In late October 2012, Hurricane Sandy caused unprecedented devastation throughout the five boroughs. As Mayor Bloomberg stated, “Make no mistake about it, this was a devastating storm, maybe the worst that we have ever experienced.” Scores of businesses were closed for months afterwards, and many New Yorkers found themselves out of work. In fact, over 150,000 people in New York State filed for unemployment insurance benefits in November 2012 – nearing the record set since the recession hit in 2009.
The US Department of Labor mobilized quickly in the wake of Hurricane Sandy to activate the National Emergency Grant (NEG) program. The NEG program helps to fund temporary jobs in the wake of a disaster. These funds were made available to help clean up the areas affected by the storm and to provide humanitarian assistance as people struggled to get back in their homes and back to their livelihoods.
Working with the NYC Department of Small Business Services (SBS) and the New York State Department of Labor, OHCD assisted in managing the NEG program for New York City. Following the successful launch of the program by SBS and the NYC Department of Parks and Recreation, which placed more than 800 individuals in jobs, OHCD quickly convened other City agencies to take advantage of additional NEG funds.
OHCD recognized that NEG funding could potentially be utilized by a broad assortment of City agencies. Some agencies were struggling with Sandy-related paperwork, others sustained capital damage, and still others were responsible for public spaces that were in dire need of clean-up and repair. As OHCD Executive Director Michelle Light put it, “NEG was an opportunity to connect New Yorkers in need with our City agencies in need.” OHCD brought citywide visibility to the NEG funds and engaged over 30 City agencies, outlining the opportunity and inviting proposals. OHCD provided technical assistance as agencies crafted potential applications and managed the submission of proposals to NYSDOL in order to streamline the complex intergovernmental process. OHCD also joined two visits in New York City with then-US Secretary of Labor Hilda Solis in November 2012.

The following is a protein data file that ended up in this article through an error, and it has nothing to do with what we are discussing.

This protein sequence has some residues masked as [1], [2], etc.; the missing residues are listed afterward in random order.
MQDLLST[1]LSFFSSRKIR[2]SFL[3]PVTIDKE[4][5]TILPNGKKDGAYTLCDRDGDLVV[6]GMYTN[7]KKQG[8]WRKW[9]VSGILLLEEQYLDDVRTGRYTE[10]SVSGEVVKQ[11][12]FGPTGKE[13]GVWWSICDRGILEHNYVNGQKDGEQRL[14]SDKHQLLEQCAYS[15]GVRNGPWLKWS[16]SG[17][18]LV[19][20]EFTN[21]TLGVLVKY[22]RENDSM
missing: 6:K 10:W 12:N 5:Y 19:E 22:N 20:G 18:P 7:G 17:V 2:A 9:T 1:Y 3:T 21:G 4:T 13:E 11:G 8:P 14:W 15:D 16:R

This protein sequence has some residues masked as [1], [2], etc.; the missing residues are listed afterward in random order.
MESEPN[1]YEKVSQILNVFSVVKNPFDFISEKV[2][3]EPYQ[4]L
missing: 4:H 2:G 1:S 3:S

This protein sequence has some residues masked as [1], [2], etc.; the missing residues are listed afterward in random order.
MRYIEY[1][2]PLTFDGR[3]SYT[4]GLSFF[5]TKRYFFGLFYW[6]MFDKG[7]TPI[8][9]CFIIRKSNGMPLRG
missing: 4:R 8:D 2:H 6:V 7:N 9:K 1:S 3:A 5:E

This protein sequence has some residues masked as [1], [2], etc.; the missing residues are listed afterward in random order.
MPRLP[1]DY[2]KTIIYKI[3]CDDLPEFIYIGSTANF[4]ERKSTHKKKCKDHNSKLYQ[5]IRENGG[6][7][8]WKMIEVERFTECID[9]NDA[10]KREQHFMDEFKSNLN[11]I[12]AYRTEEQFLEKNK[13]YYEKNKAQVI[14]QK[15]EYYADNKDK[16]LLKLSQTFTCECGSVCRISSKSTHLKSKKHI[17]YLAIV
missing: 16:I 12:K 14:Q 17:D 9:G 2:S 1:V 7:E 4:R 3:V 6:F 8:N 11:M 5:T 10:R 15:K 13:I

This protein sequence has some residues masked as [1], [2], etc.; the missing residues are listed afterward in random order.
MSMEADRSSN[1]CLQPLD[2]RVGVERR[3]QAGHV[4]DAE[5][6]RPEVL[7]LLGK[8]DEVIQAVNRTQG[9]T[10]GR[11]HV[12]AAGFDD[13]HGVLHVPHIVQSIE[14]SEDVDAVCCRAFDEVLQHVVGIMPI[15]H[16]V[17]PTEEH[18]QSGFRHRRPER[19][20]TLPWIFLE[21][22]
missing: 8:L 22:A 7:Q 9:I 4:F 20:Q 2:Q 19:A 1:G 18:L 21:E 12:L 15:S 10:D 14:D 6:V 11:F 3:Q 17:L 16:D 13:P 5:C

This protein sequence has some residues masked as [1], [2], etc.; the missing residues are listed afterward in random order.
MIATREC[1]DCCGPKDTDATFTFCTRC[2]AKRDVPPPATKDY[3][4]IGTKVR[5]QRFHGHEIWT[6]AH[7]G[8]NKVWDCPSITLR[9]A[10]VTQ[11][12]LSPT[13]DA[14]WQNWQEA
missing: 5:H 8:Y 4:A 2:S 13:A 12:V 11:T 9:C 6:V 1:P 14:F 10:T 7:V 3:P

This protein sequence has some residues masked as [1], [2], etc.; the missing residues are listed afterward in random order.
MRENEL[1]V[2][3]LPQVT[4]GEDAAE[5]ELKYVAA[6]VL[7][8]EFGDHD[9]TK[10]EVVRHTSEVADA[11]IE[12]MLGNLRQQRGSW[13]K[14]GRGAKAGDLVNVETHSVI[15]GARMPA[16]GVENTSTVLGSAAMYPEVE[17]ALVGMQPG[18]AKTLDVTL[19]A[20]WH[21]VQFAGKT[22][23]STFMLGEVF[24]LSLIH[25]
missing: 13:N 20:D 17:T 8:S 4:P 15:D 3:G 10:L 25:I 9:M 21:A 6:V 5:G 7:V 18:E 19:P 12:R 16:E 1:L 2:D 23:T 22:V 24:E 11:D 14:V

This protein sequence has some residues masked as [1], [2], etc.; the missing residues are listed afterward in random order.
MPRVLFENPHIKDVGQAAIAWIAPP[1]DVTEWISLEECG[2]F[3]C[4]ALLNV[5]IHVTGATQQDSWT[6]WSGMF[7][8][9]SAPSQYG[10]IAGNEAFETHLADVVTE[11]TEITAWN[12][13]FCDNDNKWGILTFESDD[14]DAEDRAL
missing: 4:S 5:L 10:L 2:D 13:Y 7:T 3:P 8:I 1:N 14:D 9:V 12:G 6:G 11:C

Ultimately, NYC secured over $33 million to hire 2,050 temporary workers across 10 distinct projects administered by Mayor's Office of Contracting Services, Mayor's Office of Housing Recovery Operations, NYC Department for the Aging, NYC Department of Buildings, NYC Department of Homeless Services, NYC Department of Parks and Recreation, NYC Department of Sanitation, NYC Department of Small Business Services, NYC Department of Youth and Community Development, and NYC Housing Authority.
NEG-funded workers have conducted debris removal, community outreach, housing placement assistance, clerical processing for Federal Emergency Management Agency (FEMA), and other important recovery-related tasks. Notably, NYC is the first jurisdiction to fund temporary humanitarian assistance jobs with NEG dollars in the history of this grant. Download the infographic (in PDF) that OHCD released on the first anniversary of Hurricane Sandy to highlight the work that City agencies have accomplished with NEG funds.
OHCD continues to work with SBS as well as the state and federal Departments of Labor to monitor progress as City agencies administer their projects and spend the NEG funds.
For more detail on NEG programs by City agency, download a chart summarizing expenditures, activities, and the number of jobs funded by the initiative through calendar year 2013 (in PDF).
For additional information on NEG, please visit the NYS Department of Labor Fact Sheet (in PDF).